This is the first book-length study of the 12 films starring African American Renaissance man Paul Robeson (1898-1976). Singer, actor, author, lawyer, athlete, pacifist and civil rights activist, Robeson was also the first African American to receive top billing in motion pictures.
Dreams from my Father: a Story of Race and Inheritance
E185.97.O23 A3 2004
Then Illinois Senator Obama, the son of a white American mother and a black African father, writes an elegant and compelling biography that powerfully articulates America's racial battleground and tells of his search for his place in black America.
Triumph: the Untold Story of Jesse Owens and Hitler's Olympics
GV697.O9 S33 2007
In 1936, against a backdrop of swastikas flying, and storm troopers goose-stepping, an African-American son of sharecroppers won a staggering four Olympic gold medals and single-handedly crushed Hitler's myth of Aryan supremacy.
Booker T. Washington: Black Leadership in the Age of Jim Crow
E185.97.W4 S667 2009
By many historians, Booker T. Washington was considered a compromiser who was willing to trade civil rights for economic and educational advancement.
The story of the black freedom struggle in America has been overwhelmingly male-centric with black women perceived as supporting actresses. This collection of stories about black women activists will shatter the pervasive and imbalanced image of women on the sidelines.
Damn Near White: An African American Family's Rise from Slavery to Bittersweet Success
Carolyn Wilkins comes from a light-complexioned, well-educated and successful African American family that adhered to the conventions of "proper" black society. Carolyn inherits ten scrapbooks from her unconventional Aunt Marjory that are filled with family history and memories and that inspire her to discover the truth about her ancestors.
If the Creek Don't Rise: My Life Out West with the Last Black Widow of the Civil War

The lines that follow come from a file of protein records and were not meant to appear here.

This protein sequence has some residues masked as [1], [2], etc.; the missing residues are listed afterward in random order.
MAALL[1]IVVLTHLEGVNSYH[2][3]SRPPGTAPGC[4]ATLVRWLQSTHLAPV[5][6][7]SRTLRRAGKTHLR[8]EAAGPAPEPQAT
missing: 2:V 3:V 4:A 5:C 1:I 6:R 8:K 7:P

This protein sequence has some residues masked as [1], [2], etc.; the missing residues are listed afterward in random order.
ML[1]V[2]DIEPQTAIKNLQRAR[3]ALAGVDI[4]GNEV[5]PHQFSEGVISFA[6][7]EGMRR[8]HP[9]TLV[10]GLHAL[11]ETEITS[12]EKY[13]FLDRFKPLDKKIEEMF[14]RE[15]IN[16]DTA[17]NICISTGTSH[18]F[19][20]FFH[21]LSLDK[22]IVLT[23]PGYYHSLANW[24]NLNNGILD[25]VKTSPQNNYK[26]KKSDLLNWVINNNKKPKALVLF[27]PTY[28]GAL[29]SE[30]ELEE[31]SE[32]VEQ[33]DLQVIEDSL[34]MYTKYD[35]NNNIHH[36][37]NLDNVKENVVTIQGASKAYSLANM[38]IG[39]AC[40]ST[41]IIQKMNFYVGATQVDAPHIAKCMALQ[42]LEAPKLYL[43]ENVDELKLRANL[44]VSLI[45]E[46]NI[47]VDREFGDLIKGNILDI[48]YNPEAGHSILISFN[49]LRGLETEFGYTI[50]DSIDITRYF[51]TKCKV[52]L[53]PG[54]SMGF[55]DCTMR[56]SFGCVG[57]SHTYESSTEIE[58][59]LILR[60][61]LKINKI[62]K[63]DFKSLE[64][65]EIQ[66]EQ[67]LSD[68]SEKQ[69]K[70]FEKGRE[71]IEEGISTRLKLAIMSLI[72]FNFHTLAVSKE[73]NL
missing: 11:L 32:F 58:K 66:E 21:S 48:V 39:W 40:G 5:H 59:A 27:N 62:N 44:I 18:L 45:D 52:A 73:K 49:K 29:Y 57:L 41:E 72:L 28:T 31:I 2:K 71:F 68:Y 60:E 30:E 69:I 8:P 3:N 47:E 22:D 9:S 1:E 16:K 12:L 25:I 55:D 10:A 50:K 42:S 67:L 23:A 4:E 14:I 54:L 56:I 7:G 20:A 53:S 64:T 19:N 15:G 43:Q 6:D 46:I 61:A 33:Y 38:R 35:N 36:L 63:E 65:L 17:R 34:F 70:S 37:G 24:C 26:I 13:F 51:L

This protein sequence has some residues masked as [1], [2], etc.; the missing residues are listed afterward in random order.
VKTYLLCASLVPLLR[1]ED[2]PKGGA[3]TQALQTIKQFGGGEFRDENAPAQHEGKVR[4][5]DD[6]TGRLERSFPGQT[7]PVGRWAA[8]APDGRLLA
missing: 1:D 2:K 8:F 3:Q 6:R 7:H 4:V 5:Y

E185.97.W73 A3 2006
Writer Rita Williams tells of her own life growing up with her cantankerours Aunt Daisy.
Browse the Catalog
For additional titles, browse the library catalog under the subjects:
The HistoryMakers Digital Archive of 310 African American video oral history interviews is available online for the first time on a test basis to registered users. This archive includes 14060 stories from nearly 700 hours of video. The HisoryMakers is a collaboration between The HistoryMakers and Carnegie Mellon University Informedia Project.
Pittsburgh Post-Gazette Kids' Corner
Short biographies from Black History Month, February 1998. Some of the featured individuals are Black Pittsburghers.
United States - Collections
African American Women Writers of the 19th Century
This Digital Library project from the New York Public Library includes a digital collection of some 52 published works by 19th-century black women writers.
Gale: Black History Month
Offers biographies of sixty men and women
PBS: Jazz: A History of America's Music
This is the website to go with Ken Burns' ten-part epic series which aired on PBS January 8, 2001
Learn about the Jazz greats with information from the New Grove Dictionary of Jazz